* Since the 2006 midterm elections, NBC's Meet the Press and CBS' Face the Nation have provided less balance between Republican and Democratic officials than Fox Broadcasting Co.'s Fox News Sunday despite the fact that Fox News Sunday remains the most unbalanced broadcast overall both before and after the election.
* During the 109th Congress (2005 and 2006), Republicans and conservatives held the advantage on every show, in every category measured. All four shows interviewed more Republicans and conservatives than Democrats and progressives overall, interviewed more Republican elected and administration officials than Democratic officials, hosted more conservative journalists than progressive journalists, held more panels that tilted right than tilted left, and gave more solo interviews to Republicans and conservatives.
The neoliberal school of thought has and had significant failings. Still, I think the primary cause of its declining fortunes is that, as tends to happen with once-ascendant political tendencies, it had a lot of successes. The most persuasive neoliberal ideas have become conventional wisdom. The netroots shares the neoliberal critique of interest group brokerage as a model of party-building. Absolutely nobody nowadays makes the sort of arguments that you heard from the 1980s-vintage left about the possibility of winning elections purely through increasing voter turnout. And a lot of the low-hanging policy fruit has already been implemented. Nobody thinks TANF will be re-reformed as an open-ended entitlement. Nobody thinks NAFTA will be rescinded. Nobody thinks we're going to re-regulate the airlines or restore the government-sponsored telephone monopoly. I even think people have privately reconciled themselves to the fact that race-based affirmative action is going to fade away. And so on and so forth.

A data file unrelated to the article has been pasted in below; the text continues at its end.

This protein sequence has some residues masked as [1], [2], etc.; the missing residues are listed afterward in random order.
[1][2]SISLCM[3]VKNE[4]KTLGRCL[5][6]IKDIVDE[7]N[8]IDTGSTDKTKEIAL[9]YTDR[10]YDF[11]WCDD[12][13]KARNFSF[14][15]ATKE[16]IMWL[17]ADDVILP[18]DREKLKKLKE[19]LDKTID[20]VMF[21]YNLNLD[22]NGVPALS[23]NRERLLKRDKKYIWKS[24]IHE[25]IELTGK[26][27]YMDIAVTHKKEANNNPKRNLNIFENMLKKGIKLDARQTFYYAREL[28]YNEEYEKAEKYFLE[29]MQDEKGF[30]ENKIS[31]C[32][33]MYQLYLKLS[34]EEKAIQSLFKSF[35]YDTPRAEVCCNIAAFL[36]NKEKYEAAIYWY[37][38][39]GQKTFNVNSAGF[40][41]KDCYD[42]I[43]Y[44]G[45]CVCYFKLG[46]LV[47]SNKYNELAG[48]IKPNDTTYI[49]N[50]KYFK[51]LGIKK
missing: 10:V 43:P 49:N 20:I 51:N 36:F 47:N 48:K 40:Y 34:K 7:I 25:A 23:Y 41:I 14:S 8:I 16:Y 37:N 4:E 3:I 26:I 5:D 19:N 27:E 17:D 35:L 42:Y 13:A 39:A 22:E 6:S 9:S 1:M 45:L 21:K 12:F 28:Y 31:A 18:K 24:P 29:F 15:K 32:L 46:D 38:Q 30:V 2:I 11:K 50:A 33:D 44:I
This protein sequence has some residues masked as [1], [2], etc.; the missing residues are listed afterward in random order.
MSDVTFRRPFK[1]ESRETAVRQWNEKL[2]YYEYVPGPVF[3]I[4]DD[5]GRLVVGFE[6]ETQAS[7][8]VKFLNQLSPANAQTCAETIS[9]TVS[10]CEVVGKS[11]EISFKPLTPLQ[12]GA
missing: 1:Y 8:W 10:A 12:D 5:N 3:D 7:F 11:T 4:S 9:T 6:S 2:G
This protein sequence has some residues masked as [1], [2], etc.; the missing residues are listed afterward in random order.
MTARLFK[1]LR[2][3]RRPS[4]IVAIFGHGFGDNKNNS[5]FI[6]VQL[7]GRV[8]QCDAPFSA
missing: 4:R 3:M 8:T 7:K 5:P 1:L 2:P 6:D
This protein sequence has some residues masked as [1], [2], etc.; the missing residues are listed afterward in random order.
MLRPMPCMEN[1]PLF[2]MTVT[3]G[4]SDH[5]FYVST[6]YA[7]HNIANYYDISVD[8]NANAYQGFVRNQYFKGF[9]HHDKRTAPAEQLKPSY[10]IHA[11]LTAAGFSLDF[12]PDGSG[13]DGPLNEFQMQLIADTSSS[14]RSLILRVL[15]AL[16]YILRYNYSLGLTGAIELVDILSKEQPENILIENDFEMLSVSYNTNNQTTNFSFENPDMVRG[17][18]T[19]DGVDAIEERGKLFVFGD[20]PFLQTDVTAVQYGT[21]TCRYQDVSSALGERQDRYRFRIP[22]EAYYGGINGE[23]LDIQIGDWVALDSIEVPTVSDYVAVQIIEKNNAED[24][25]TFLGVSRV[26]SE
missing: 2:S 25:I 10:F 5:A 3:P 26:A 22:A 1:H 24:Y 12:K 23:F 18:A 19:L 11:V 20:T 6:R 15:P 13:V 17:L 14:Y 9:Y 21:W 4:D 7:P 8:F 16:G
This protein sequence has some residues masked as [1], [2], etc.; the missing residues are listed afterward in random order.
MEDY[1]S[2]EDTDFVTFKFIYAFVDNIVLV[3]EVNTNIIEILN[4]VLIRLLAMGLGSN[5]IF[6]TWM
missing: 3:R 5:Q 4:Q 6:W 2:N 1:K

But did these things achieve any of the desired goals? Presumably the "liberal" part of neoliberal meant something. Welfare reform didn't magically reduce poverty rates. NAFTA didn't make poor Mexicans less poor. The steady erosion of race-based affirmative action hasn't ended discrimination.
So, yes, neoliberalism succeeded in enacting a bunch of conservatarian policies. But now what?